Many churches who begin their search for church management software (ChMS) do so with the assumption and belief that the new ChMS product must include a full accounting system (general ledger, accounts payable, payroll, etc.) along with church-specific functionality (member profiles, discipleship tracking, contributions, attendance, ministry involvement, communications, etc.). However, some would argue that an “all in one” ChMS may actually in fact not be the best solution for most churches today.
It is no secret that there are several well-known, well-supported, and very affordable accounting software products on the market; QuickBooks and Peachtree are just two examples. These products have been around for decades – during which their manufactures have literally spent millions on developing, improving, and fine-tuning their product. For a ChMS company to invest in developing a proprietary accounting system to include with their product would in many ways be like re-inventing the wheel.
Several ChMS companies have chosen to integrate with these mainstream accounting software systems, rather than build their own accounting module within their church membership product. At first glance this may seem like a disadvantage, however, these produces have intentionally chosen to focus their efforts on designing the “best of breed” church membership management system – focusing on the membership & visitor management, group/activity/ministry/interest management, contributions & pledges management, meetings & attendance management, visitations management, communications, and church health analysis….essentially all of the church-specific elements.
Put another way, some products are “member centric” systems….meaning that they are centered around the families and individuals that interact with you and your church. Therefore, such a product covers all of the information directly linked to these people (including their contribution data)….but it does NOT cover the general accounting tasks (such as accounts payable, payroll, etc.) since these tasks are typically not directly linked to the people in your congregation.
Every week, there is actually very little data that would flow from your ChMS product to your accounting software. In your ChMS software you would track your contributors (names, addresses, ph#’s, etc) and their contributions, and then produce all of the individualized contribution reporting such as donor financial statements for income tax return purposes. The ChMS software would hold all the detail about who gave how much, to what fund (or purpose), and on what date (for example, John & Amy Smith gave $100 towards the Building Fund on April 28, 2013).
When churches utilize mainstream accounting software packages in conjunction with these ChMS companies’ products, their accounting software does not hold any information about the individual contributors. The accounting software program only needs to hold the fund summary totals received by the church on a particular date – for example, on April 28, 2013, $5,500 was received towards the Building Fund, $8,750 was received towards the General Operating Fund, and $3,250 was received towards the Missions Fund. It is necessary to have these fund summary totals in the accounting software system to represent the actual deposit amount, and so that the church can manage the individual fund balances for budgeting purposes. This will enable the church to know, for example, how much money in the bank account is reserved for the purpose of the Building Fund. It is not, however, necessary in the accounting software to know that John & Amy Smith made up $100 of the total $5,500 Building Fund deposit amount.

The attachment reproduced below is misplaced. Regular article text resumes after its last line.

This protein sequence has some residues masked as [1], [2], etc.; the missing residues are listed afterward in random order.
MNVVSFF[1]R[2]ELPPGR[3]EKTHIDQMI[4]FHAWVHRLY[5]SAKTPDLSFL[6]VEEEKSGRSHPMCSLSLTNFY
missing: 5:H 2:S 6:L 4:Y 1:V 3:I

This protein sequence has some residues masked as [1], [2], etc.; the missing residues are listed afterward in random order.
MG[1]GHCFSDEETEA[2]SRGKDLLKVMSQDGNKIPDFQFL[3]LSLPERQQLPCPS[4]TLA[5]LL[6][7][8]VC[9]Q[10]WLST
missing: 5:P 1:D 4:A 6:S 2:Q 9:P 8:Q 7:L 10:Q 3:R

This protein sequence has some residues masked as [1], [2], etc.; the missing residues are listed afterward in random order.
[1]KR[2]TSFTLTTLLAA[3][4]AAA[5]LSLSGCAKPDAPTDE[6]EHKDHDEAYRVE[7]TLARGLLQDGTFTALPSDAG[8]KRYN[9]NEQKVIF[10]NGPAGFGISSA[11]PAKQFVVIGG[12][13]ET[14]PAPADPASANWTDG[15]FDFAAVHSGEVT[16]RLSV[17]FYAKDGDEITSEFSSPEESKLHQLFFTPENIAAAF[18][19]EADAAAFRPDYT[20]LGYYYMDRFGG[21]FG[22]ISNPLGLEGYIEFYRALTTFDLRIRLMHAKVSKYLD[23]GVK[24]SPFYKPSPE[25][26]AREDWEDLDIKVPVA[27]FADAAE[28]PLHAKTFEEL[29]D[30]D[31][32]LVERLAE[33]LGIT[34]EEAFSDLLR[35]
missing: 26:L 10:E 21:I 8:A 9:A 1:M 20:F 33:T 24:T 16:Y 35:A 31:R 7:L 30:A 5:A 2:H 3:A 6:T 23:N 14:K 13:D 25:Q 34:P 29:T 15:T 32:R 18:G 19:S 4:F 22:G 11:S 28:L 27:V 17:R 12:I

ChMS products provide a simple method for users to deliver this fund summary total data from their ChMS database to the accounting software (without having to re-enter any data). So, even for churches that utilize dozens of funds every week, the process is still quite simple. The main thing to understand is that when using a ChMS product alongside a mainstream accounting system such as QuickBooks or Peachtree, you would not store any contributor data in your accounting system – thus there is absolutely no duplication of data nor the inherent inefficiencies of having to enter and maintain people profiles in more than one database.
If you are searching for a ChMS product and have limited yourself to considering only products having both church membership and church accounting features, I encourage you to give some thought to this. Is this really necessary? Is an “all in one” solution really the best solution for your church? If you are like many churches today, you will find that a “best of breed” church membership management system paired with one of the well-known and well-supported mainstream accounting products is the way to go.
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